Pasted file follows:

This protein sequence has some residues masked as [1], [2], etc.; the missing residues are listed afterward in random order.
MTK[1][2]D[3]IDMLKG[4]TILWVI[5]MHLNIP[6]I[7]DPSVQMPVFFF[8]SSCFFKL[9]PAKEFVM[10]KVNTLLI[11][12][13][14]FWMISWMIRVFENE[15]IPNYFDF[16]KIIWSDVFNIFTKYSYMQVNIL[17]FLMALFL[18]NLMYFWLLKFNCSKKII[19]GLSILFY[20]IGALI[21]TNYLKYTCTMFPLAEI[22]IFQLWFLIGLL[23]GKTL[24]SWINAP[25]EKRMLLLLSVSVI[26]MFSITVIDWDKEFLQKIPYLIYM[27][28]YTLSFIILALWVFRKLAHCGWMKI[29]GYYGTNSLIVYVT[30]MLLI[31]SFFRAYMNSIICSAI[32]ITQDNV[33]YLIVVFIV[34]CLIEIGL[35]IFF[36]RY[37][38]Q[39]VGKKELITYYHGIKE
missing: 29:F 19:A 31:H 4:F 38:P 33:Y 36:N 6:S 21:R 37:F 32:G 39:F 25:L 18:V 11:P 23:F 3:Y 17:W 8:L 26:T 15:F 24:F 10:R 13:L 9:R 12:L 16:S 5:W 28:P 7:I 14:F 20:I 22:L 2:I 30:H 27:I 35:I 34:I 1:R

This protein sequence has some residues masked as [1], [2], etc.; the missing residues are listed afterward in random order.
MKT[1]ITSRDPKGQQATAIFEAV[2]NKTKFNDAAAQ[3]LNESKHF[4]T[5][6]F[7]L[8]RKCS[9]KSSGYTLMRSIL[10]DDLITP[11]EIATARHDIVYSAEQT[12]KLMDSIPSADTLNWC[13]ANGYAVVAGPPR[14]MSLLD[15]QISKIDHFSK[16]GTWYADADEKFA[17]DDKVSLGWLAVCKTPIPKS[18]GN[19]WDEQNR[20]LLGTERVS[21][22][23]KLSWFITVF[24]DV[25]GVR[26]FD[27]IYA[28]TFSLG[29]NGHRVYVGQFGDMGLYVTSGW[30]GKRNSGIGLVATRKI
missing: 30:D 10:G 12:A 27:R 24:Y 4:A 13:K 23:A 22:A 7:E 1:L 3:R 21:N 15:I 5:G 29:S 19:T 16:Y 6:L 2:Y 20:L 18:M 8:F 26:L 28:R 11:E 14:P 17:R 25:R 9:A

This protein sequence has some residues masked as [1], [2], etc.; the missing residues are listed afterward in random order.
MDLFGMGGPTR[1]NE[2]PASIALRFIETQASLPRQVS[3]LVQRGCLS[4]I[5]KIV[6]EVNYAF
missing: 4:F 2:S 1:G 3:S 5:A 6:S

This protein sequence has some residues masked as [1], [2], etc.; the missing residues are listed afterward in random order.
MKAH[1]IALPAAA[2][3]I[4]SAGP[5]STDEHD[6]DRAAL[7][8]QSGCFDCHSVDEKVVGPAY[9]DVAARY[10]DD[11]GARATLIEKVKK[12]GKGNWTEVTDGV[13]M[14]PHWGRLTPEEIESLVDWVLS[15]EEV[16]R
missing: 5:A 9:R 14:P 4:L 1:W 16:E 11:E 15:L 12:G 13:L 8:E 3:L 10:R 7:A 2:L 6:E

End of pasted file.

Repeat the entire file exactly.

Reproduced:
This protein sequence has some residues masked as [1], [2], etc.; the missing residues are listed afterward in random order.
MTK[1][2]D[3]IDMLKG[4]TILWVI[5]MHLNIP[6]I[7]DPSVQMPVFFF[8]SSCFFKL[9]PAKEFVM[10]KVNTLLI[11][12][13][14]FWMISWMIRVFENE[15]IPNYFDF[16]KIIWSDVFNIFTKYSYMQVNIL[17]FLMALFL[18]NLMYFWLLKFNCSKKII[19]GLSILFY[20]IGALI[21]TNYLKYTCTMFPLAEI[22]IFQLWFLIGLL[23]GKTL[24]SWINAP[25]EKRMLLLLSVSVI[26]MFSITVIDWDKEFLQKIPYLIYM[27][28]YTLSFIILALWVFRKLAHCGWMKI[29]GYYGTNSLIVYVT[30]MLLI[31]SFFRAYMNSIICSAI[32]ITQDNV[33]YLIVVFIV[34]CLIEIGL[35]IFF[36]RY[37][38]Q[39]VGKKELITYYHGIKE
missing: 29:F 19:A 31:H 4:F 38:P 33:Y 36:N 6:S 21:R 37:F 32:G 39:F 25:L 18:V 11:P 23:F 3:Y 17:W 8:L 26:T 15:F 24:F 10:R 13:L 9:R 12:L 16:S 5:W 28:P 7:I 14:F 20:I 22:L 2:I 30:H 27:I 35:I 34:I 1:R

This protein sequence has some residues masked as [1], [2], etc.; the missing residues are listed afterward in random order.
MKT[1]ITSRDPKGQQATAIFEAV[2]NKTKFNDAAAQ[3]LNESKHF[4]T[5][6]F[7]L[8]RKCS[9]KSSGYTLMRSIL[10]DDLITP[11]EIATARHDIVYSAEQT[12]KLMDSIPSADTLNWC[13]ANGYAVVAGPPR[14]MSLLD[15]QISKIDHFSK[16]GTWYADADEKFA[17]DDKVSLGWLAVCKTPIPKS[18]GN[19]WDEQNR[20]LLGTERVS[21][22][23]KLSWFITVF[24]DV[25]GVR[26]FD[27]IYA[28]TFSLG[29]NGHRVYVGQFGDMGLYVTSGW[30]GKRNSGIGLVATRKI
missing: 30:D 10:G 12:A 27:R 24:Y 4:A 13:K 23:A 22:A 7:E 1:L 3:R 21:N 15:I 5:G 29:S 19:T 16:Y 6:L 2:Y 20:L 18:M 8:F 26:L 28:R 11:E 14:P 17:R 25:R 9:A

This protein sequence has some residues masked as [1], [2], etc.; the missing residues are listed afterward in random order.
MDLFGMGGPTR[1]NE[2]PASIALRFIETQASLPRQVS[3]LVQRGCLS[4]I[5]KIV[6]EVNYAF
missing: 4:F 2:S 1:G 3:S 5:A 6:S

This protein sequence has some residues masked as [1], [2], etc.; the missing residues are listed afterward in random order.
MKAH[1]IALPAAA[2][3]I[4]SAGP[5]STDEHD[6]DRAAL[7][8]QSGCFDCHSVDEKVVGPAY[9]DVAARY[10]DD[11]GARATLIEKVKK[12]GKGNWTEVTDGV[13]M[14]PHWGRLTPEEIESLVDWVLS[15]EEV[16]R
missing: 5:A 9:R 14:P 4:L 1:W 16:E 11:E 15:L 12:G 13:L 8:E 3:L 10:R 7:A 2:L 6:E